Overall, Compared with non-users, glucosamine users were older, more likely to be women, not current smokers, more physically active, had a healthy diet, had a lower alcohol intake, and had a higher prevalence of hypertension, arthritis, and high cholesterol, but a lower prevalence of diabetes. Glucosamine users also tended to take more aspirin, non-aspirin non-steroidal anti-inflammatory drugs, vitamins, minerals, and other dietary supplements than non-users.
Baseline characteristics of UK Biobank participants by glucosamine use.
Greg Murr – CMBR Study No. 33
Values are numbers percentages unless stated otherwise. Table 2 shows the associations between glucosamine use and incident CVD events. In the multivariable adjusted analyses, the hazard ratios associated with glucosamine use were 0. We analyzed the relations between glucosamine use and subtypes of CHD and stroke. For stroke, glucosamine use was associated with a marginally significantly lower risk of non-fatal stroke 0.
There was no significant inverse association between glucosamine use and risk of ischemic stroke 0. We conducted stratified analyses according to potential CVD risk factors. The associations between glucosamine use and these CVD outcomes were stronger among current smokers than among former or never smokers. The associations between glucosamine use and CVD outcomes were not modified by other risk factors, including age, sex, body mass index, physical activity, healthy diet, diabetes, hypertension, high cholesterol, arthritis, and aspirin and non-aspirin non-steroidal anti-inflammatory drug use figs 1 and 2.
Association of glucosamine supplement use and risk of cardiovascular disease event and cardiovascular disease death stratified by potential risk factors. Association of glucosamine supplement use and risk of coronary heart disease and stroke stratified by potential risk factors. In our sensitivity analyses, the associations between glucosamine use and CVD outcomes did not change appreciably: first, when we excluded participants who used any other supplements supplementary table 3 ; second, when we excluded participants who developed CVD events within two years of follow-up supplementary table 4 ; and third, after additional adjustment for genetic predisposition to CHD or stroke CHD or stroke genetic risk score; supplementary table 5.
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Such associations were independent of traditional risk factors, including sex, age, income, body mass index, physical activity, healthy diet, alcohol intake, smoking status, diabetes, hypertension, high cholesterol, arthritis, drug use, and other supplement use. In addition, we found that the associations between glucosamine use and CVD outcomes were statistically significantly modified by smoking status. Our findings are in line with several previous studies that show inverse associations of glucosamine use with CVD risk and mortality.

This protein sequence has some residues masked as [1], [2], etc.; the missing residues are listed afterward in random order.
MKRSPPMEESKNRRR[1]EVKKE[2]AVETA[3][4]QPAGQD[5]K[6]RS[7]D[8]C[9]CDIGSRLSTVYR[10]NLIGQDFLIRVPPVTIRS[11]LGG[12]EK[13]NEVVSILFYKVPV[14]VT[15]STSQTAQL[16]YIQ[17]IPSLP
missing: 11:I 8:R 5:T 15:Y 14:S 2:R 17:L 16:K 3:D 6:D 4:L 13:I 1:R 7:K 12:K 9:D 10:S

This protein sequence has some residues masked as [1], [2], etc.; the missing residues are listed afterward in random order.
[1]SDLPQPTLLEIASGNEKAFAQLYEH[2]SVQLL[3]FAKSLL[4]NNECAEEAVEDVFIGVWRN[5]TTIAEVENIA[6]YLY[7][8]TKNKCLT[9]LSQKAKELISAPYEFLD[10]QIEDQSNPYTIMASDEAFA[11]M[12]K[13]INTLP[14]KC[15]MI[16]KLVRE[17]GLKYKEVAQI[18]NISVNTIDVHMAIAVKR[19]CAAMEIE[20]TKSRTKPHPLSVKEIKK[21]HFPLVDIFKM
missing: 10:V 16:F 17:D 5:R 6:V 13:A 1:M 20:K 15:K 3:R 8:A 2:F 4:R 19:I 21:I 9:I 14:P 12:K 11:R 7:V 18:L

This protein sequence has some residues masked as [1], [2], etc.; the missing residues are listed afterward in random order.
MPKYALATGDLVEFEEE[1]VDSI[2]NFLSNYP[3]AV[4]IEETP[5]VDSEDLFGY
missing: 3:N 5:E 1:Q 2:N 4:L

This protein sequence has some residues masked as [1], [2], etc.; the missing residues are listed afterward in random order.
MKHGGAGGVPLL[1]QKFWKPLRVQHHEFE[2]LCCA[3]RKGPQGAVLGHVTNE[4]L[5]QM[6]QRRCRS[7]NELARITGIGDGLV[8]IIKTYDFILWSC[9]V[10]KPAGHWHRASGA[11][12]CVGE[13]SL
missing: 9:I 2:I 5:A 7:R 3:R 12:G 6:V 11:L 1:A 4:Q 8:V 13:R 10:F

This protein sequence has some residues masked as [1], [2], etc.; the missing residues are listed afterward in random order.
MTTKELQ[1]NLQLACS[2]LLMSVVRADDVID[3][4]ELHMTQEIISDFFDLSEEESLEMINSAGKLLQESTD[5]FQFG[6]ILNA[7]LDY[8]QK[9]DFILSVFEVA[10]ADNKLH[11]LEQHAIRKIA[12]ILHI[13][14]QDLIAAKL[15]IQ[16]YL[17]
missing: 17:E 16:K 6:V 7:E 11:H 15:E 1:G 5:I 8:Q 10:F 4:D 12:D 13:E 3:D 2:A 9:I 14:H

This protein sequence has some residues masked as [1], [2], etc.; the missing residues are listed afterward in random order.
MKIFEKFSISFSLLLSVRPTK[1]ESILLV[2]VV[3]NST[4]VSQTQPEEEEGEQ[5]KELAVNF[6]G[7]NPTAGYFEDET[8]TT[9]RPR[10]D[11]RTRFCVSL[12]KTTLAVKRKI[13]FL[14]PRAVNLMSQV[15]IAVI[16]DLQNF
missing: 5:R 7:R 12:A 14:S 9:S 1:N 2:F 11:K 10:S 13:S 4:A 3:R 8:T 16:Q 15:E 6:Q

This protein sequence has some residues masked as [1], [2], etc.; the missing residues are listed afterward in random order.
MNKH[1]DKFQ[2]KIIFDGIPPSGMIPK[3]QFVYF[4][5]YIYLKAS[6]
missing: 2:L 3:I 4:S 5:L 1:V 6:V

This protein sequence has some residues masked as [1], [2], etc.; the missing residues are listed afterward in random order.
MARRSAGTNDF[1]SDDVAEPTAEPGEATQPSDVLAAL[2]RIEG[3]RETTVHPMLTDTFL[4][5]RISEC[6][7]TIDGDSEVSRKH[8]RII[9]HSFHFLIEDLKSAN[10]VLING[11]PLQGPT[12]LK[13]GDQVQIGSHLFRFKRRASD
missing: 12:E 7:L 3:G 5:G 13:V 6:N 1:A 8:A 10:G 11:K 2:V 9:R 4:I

Our lack of statistically significant associations between glucosamine use and subtypes of stroke is probably because of small numbers of participants in the subtype groups. Several potential mechanisms could explain the observed protective relation between glucosamine use and CVD diseases.
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In the National Health and Nutrition Examination Survey NHANES study, regular use of glucosamine was associated with a statistically significant reduction in C reactive protein concentrations, which is a marker for systemic inflammation. We found consistent interactions between glucosamine use and smoking on CVD outcomes. Inverse associations of glucosamine use with CVD outcomes were stronger in current smokers than in former smokers or never smokers. We could not rule out the possibility that these results were due to chance.
However, smokers have higher levels of inflammation and a higher risk of CVD compared with non-smokers. Given the important role smoking has in the development of CVD, further studies are needed to evaluate the effect of glucosamine in CVD prevention, particularly among current smokers. Our study has several major strengths, including the large sample size and the wealth of information on lifestyle, diet, and other covariates, which enabled us to conduct comprehensive sensitivity analyses and subgroup analyses.
We acknowledge that our study also has potential limitations. First, the UK Biobank did not record detailed information on glucosamine use, such as the dosage and the duration of use. Therefore, further studies are needed to investigate such associations.